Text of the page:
(This article belongs to the Special Issue Immunosuppressant Drugs)
Open AccessReview Sphingosine 1-Phosphate Receptor 1 as a Useful Target for Treatment of Multiple Sclerosis
Pharmaceuticals 2012, 5(5), 514-528; doi:10.3390/ph5050514
Received: 5 April 2012 / Revised: 24 April 2012 / Accepted: 15 May 2012 / Published: 18 May 2012
Cited by 6 | PDF Full-text (725 KB) | HTML Full-text | XML Full-text
Abstract
Sphingosine 1-phosphate (S1P), a lysophospholipid mediator, is generated from sphingosine by sphingosine kinases and binds five known cell surface receptors. S1P receptor 1 (S1P1) plays an essential role in lymphocyte egress from secondary lymphoid organs (SLO), as evinced by the inability
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Sphingosine 1-phosphate (S1P), a lysophospholipid mediator, is generated from sphingosine by sphingosine kinases and binds five known cell surface receptors. S1P receptor 1 (S1P1) plays an essential role in lymphocyte egress from secondary lymphoid organs (SLO), as evinced by the inability of lymphocytes to exit from the SLO in mice lacking lymphocytic S1P1. Fingolimod hydrochloride (FTY720) is a first-in-class, orally active, S1P receptor modulator with a structure closely related to sphingosine. FTY720 was first synthesized by chemical modification of a natural product, myriocin. FTY720 is effectively converted to an active metabolite, FTY720 phosphate (FTY720-P) by sphingosine kinases. FTY720-P shows high affinity to 4 of the S1P receptors (S1P1, S1P3, S1P4, and S1P5). In particular, FTY720-P strongly induces internalization and degradation of S1P1, inhibits S1P responsiveness of lymphocytes in the SLO, and acts as a functional antagonist at lymphocytic S1P1. Consequently, FTY720 inhibits S1P1-dependent lymphocyte egress from the SLO to decrease circulation of lymphocytes including autoreactive Th17 cells and is highly effective in experimental autoimmune encephalomyelitis (EAE), an animal model of multiple sclerosis (MS). Because FTY720 shows a superior efficacy in relapsing remitting MS patients compared to intramuscular interferon-β-1a (Avonex®), S1P1 is presumed to be a useful target for the therapy of MS. Full article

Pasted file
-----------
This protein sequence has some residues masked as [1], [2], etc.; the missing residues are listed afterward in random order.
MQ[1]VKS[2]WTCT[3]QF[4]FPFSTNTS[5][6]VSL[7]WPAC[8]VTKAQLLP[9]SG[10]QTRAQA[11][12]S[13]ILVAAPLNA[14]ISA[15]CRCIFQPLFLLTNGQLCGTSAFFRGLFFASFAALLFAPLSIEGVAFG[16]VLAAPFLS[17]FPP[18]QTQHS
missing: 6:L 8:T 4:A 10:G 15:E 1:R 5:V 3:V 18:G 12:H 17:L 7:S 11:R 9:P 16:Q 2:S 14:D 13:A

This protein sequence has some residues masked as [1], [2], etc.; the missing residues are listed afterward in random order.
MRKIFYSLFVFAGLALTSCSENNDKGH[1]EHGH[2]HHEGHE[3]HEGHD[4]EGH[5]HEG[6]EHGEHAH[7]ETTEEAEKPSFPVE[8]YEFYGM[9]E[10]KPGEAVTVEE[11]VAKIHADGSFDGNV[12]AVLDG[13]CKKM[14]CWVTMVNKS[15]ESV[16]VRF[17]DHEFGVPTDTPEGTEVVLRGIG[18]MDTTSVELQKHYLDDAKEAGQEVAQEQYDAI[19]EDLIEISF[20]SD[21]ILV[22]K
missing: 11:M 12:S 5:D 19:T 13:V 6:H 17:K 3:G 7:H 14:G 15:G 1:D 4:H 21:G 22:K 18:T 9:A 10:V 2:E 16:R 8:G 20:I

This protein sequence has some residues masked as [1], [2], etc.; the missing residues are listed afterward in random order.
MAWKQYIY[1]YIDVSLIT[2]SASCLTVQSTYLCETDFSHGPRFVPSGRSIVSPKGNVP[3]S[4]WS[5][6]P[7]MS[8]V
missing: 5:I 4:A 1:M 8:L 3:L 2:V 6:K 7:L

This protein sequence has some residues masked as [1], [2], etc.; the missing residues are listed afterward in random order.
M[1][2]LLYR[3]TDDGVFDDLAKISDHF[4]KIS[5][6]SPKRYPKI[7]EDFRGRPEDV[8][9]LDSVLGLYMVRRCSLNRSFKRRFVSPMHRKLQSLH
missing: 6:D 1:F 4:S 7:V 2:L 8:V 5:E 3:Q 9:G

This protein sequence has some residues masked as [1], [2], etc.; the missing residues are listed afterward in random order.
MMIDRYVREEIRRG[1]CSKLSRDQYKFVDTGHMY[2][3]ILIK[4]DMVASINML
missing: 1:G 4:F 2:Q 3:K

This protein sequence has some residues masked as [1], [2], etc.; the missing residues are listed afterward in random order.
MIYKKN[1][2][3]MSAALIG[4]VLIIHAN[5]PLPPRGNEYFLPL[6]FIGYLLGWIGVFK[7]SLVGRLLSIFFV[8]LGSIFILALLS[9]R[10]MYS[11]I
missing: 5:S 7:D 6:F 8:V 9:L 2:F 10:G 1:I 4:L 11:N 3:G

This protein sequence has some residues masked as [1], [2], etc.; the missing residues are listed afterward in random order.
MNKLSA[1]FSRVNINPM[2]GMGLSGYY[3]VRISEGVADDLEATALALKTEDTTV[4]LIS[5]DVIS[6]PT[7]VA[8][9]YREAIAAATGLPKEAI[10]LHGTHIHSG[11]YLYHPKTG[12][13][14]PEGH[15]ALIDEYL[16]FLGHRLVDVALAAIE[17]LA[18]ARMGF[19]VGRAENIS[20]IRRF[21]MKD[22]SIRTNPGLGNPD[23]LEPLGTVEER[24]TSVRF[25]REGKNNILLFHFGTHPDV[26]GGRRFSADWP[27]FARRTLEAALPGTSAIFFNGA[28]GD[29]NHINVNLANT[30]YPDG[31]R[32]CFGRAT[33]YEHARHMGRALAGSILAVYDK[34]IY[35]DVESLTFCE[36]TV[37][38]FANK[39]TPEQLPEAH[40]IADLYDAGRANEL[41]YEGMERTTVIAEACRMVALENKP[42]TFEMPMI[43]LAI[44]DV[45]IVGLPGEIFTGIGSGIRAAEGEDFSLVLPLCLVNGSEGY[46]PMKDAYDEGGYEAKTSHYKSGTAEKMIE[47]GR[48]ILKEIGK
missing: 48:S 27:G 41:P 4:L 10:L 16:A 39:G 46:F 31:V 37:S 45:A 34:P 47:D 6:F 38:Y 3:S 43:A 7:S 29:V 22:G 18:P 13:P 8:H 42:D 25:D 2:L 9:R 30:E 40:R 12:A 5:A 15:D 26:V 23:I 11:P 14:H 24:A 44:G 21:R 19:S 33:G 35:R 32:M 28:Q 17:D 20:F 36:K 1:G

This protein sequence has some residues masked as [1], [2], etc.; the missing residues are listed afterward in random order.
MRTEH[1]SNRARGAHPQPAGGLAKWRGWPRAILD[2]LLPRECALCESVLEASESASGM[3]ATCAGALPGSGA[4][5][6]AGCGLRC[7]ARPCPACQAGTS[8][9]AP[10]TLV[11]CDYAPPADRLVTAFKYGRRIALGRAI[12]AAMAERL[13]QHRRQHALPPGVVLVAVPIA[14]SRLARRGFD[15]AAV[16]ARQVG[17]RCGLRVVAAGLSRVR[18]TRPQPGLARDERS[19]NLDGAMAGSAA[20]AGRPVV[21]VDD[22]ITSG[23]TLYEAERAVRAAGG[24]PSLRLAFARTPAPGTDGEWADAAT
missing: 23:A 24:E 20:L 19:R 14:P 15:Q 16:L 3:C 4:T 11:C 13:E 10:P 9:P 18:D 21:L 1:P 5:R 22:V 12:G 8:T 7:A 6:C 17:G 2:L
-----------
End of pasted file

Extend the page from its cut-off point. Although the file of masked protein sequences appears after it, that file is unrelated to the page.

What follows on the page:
(This article belongs to the Special Issue Immunosuppressant Drugs)